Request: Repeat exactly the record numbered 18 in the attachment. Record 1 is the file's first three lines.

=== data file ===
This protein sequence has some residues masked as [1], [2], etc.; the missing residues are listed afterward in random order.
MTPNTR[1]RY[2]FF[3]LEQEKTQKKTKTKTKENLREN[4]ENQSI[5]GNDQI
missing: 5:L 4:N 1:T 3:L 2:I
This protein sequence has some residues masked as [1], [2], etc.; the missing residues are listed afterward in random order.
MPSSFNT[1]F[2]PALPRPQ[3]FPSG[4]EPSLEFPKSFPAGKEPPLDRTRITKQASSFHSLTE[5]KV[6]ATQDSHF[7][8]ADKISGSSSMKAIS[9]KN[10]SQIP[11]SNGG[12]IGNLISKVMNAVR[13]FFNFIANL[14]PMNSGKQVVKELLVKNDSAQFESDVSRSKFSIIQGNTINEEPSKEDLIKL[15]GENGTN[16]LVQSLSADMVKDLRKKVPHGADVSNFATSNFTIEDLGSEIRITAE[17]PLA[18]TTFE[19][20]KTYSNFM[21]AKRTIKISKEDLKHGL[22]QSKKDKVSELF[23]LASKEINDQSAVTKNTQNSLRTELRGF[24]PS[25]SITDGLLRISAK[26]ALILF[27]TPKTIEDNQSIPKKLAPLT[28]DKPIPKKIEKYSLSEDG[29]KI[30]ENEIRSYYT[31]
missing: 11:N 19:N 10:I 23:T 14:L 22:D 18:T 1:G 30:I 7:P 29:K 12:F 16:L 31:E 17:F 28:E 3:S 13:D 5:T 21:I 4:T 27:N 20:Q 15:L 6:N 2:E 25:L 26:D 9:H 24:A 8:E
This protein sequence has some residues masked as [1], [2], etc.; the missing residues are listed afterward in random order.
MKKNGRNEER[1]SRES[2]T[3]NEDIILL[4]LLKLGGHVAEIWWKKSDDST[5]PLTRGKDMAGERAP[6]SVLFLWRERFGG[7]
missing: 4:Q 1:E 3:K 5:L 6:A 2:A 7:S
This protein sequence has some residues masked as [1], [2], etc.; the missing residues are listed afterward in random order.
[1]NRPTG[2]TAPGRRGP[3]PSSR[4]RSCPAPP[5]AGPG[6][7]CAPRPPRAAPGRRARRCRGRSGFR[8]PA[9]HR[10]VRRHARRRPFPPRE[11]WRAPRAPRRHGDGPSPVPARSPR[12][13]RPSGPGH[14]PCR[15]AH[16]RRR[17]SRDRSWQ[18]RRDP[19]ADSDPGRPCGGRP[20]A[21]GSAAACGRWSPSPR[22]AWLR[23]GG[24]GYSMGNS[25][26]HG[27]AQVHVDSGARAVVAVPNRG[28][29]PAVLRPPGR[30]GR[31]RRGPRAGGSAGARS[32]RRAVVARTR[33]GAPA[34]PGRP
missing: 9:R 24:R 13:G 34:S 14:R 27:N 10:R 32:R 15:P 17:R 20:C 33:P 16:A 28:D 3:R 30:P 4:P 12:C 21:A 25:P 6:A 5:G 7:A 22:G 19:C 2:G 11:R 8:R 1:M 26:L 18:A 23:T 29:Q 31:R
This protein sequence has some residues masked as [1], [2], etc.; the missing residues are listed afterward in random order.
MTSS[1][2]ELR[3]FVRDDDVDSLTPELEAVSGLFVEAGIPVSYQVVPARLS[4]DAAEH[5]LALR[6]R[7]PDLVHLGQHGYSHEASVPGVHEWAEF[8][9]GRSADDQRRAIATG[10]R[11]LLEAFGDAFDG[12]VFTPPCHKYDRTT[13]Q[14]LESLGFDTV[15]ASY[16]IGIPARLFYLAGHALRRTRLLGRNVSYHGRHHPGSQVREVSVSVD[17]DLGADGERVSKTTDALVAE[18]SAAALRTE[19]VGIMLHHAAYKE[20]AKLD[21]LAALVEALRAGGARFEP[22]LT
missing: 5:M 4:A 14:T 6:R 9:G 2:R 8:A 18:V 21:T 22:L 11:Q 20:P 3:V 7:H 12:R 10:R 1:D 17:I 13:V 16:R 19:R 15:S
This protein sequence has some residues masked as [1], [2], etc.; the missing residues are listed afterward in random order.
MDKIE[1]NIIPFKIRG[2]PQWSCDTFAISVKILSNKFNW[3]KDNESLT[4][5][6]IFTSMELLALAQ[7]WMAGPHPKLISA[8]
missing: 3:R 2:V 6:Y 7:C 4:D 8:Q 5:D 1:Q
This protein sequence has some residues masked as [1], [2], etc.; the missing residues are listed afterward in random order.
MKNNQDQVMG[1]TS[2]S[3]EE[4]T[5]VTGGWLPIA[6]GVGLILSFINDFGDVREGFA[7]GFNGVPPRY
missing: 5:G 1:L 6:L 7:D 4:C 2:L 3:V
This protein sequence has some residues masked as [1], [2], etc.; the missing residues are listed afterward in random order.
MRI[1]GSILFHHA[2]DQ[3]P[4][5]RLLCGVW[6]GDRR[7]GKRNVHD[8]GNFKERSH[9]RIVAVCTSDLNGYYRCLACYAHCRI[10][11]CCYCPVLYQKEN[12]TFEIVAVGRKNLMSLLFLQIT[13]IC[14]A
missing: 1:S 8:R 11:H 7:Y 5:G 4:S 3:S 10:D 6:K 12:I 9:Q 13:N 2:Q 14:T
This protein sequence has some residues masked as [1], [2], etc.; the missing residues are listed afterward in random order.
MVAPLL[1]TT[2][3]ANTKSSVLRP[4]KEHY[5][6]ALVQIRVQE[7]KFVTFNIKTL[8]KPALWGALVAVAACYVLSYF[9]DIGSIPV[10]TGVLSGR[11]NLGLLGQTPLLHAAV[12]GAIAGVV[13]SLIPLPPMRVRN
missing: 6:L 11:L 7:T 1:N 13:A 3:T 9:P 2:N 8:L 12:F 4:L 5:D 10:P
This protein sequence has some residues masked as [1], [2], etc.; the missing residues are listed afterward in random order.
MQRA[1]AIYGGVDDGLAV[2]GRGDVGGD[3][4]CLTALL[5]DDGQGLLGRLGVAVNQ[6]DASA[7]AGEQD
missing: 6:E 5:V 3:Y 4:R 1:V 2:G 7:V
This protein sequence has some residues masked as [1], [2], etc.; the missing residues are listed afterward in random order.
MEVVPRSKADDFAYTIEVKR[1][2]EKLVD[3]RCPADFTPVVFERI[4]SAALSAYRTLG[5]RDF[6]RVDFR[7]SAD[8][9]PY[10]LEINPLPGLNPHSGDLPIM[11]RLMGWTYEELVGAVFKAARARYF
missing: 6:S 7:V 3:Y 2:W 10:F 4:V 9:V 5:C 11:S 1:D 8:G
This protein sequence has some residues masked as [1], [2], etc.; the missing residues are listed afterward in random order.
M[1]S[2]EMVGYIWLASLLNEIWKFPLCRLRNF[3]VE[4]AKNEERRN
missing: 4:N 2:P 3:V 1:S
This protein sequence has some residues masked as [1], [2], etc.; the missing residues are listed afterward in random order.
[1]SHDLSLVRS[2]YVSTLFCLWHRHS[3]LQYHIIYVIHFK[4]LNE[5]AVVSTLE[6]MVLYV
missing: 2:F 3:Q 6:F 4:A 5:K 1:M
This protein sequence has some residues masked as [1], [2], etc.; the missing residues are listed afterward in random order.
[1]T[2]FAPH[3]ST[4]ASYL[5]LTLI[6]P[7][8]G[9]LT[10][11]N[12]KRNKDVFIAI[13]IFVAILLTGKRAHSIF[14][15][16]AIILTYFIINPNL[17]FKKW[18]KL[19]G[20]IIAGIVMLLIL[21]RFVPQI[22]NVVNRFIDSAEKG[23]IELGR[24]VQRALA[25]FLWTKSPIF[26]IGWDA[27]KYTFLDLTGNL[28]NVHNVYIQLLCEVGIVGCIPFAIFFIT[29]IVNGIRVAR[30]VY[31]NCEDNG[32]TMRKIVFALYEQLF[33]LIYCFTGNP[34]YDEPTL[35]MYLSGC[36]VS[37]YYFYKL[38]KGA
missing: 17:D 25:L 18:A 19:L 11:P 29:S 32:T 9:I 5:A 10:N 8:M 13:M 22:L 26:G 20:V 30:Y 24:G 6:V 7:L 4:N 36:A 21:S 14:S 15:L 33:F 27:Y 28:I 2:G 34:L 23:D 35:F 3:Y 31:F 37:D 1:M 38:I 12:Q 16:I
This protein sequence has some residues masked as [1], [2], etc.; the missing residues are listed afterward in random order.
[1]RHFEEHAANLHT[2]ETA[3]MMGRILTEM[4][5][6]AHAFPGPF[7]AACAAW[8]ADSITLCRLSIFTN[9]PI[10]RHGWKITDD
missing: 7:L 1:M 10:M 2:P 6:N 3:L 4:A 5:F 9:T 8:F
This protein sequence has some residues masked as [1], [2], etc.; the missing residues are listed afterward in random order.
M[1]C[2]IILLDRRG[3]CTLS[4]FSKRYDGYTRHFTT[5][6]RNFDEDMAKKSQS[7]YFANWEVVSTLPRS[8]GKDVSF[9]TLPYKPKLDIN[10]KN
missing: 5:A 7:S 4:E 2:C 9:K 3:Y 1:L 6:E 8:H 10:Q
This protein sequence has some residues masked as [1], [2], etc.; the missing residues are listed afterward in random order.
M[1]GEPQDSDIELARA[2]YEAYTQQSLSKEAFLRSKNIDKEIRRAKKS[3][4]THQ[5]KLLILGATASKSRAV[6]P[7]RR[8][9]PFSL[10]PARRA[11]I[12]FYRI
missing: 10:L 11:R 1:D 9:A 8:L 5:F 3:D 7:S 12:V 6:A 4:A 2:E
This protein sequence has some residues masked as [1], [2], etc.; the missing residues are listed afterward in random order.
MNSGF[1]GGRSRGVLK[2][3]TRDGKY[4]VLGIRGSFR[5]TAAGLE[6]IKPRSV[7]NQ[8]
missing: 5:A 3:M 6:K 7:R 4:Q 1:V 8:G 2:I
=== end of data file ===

This protein sequence has some residues masked as [1], [2], etc.; the missing residues are listed afterward in random order.
MNSGF[1]GGRSRGVLK[2][3]TRDGKY[4]VLGIRGSFR[5]TAAGLE[6]IKPRSV[7]NQ[8]
missing: 5:A 3:M 6:K 7:R 4:Q 1:V 8:G 2:I